Who is the most articulate voice of global capitalism? George Soros comes to mind, of course. And so does Sir Martin Sorrell, the founder of the international marketing leviathan WPP. Last weekend, we both spoke at the International Advertising Association’s global summit in Cochi, India. And Sir Martin was in a typically expansive mood when, over lunch, he talked to me about global democracy and its discontents.
Sir Martin’s new company is called S4 Capital. And, as I joked with him, the S – which, of course stands for Sorrell – could also mean socialism. He argues that global capitalism has what he calls a “product problem” which has spawned anti democratic populist movements all over the world. And the only way to fix this, Sir Martin says, is through what he calls “subsidies” – which is the redistribution of privilege via income, mobility and education. That sounds like a very civilized, democratic kind of socialism to me. Like contemporary Denmark. Or post Second World War Britain. Socialism, to borrow an old term, with a human face.
For all his faith in free enterprise, Sir Martin believes that we need more regulation if we are to protect democracy. Particularly in media where, he says, globally dominant Silicon Valley players like Facebook and Google haven’t been accountable for the often flagrantly anti democratic content published on their platforms. These Silicon Valley platforms are “media companies”, he insists. And so they need to be regulated like newspapers or tv stations. As the head of the world’s most powerful advertising company over the past quarter century, Sorrell is right. It’s a critically important message.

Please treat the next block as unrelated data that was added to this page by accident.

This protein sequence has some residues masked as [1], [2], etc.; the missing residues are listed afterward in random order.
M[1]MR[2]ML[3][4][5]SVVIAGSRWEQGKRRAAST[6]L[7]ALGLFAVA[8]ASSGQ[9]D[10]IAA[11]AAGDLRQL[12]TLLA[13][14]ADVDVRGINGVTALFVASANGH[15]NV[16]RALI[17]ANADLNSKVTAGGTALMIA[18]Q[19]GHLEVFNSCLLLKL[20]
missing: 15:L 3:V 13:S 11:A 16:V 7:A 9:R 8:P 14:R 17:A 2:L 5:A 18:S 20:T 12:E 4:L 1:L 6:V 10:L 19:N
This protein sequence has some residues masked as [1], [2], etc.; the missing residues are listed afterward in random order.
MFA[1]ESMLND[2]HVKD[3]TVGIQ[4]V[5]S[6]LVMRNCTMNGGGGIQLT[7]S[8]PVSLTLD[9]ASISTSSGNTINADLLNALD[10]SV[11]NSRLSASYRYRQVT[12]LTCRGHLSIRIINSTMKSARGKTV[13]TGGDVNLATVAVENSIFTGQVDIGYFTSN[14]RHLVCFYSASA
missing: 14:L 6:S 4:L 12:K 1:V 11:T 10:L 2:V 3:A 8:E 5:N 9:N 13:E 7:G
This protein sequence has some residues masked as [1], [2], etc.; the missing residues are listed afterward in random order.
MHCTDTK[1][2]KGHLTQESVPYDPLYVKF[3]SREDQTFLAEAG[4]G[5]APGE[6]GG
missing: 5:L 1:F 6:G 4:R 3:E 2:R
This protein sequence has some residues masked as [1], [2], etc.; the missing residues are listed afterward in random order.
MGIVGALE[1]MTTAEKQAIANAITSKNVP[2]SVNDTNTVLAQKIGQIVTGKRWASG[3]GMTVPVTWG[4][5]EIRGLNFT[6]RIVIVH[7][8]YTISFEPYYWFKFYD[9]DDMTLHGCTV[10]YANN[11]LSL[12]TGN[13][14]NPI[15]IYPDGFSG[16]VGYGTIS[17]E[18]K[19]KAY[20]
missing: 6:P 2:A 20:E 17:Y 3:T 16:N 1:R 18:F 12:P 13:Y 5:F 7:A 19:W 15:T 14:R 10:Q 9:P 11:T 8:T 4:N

Sir Martin has always been very bullish about the Chinese economy. But, of course, he’s less optimistic about Chinese democracy. So when, I asked him, will the Chinese people rebel against their authoritarian government and demand more democracy? It’s an impossible question to answer, of course. But I think he’s right to suggest that the stability of the Chinese communist regime is predicated on their economic success. If this growth stalls, then everything - yes, even the future of the Chinese communist party’s dictatorship – becomes questionable.
There’s an opening in India, Sir Martin says, as the developing world’s model for economic growth. But there may also be an opening for Indian democracy too. As western democracies either stall or fail, we need non-European models which inspire the rest of the world. The Modi regime in India isn’t, of course, perfect either. But having spent the last week in India, there’s something intrinsically democratic about the vibrant anarchy of Indian capitalism. India is the future, Sir Martin says. And it’s certainly a more democratic future than China.
So will global democracy be in better shape in ten year’s time? The contemporary system, Sir Martin, warns, is cracking. In the UK, for example, he believes that the two party system is about to be reinvented. And while this might be a worrying development in the short term, he believes that in the longer term – at least in ten years time – the system will “adapt”. Is this optimism convincing? I think it will take more than ten years. As Sir Martin says, we have a “product problem” with global capitalism. And I suspect it’s going to take at least another quarter century for this system to be properly fixed by the establishment of Sir Martin’s subsidies.